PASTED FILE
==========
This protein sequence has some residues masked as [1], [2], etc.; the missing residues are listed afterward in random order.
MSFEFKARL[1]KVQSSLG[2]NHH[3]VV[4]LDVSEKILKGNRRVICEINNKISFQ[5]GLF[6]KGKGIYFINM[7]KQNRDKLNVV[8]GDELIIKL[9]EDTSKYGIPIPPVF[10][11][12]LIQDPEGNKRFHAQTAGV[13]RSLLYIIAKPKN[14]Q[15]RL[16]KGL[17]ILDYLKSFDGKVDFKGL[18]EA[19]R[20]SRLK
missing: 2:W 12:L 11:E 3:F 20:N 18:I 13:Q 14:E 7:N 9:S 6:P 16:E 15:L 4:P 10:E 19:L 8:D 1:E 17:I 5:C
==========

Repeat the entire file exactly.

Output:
This protein sequence has some residues masked as [1], [2], etc.; the missing residues are listed afterward in random order.
MSFEFKARL[1]KVQSSLG[2]NHH[3]VV[4]LDVSEKILKGNRRVICEINNKISFQ[5]GLF[6]KGKGIYFINM[7]KQNRDKLNVV[8]GDELIIKL[9]EDTSKYGIPIPPVF[10][11][12]LIQDPEGNKRFHAQTAGV[13]RSLLYIIAKPKN[14]Q[15]RL[16]KGL[17]ILDYLKSFDGKVDFKGL[18]EA[19]R[20]SRLK
missing: 2:W 12:L 11:E 3:F 20:N 18:I 13:Q 14:E 7:N 9:S 6:P 16:E 15:L 4:P 10:E 19:L 8:D 1:E 17:I 5:C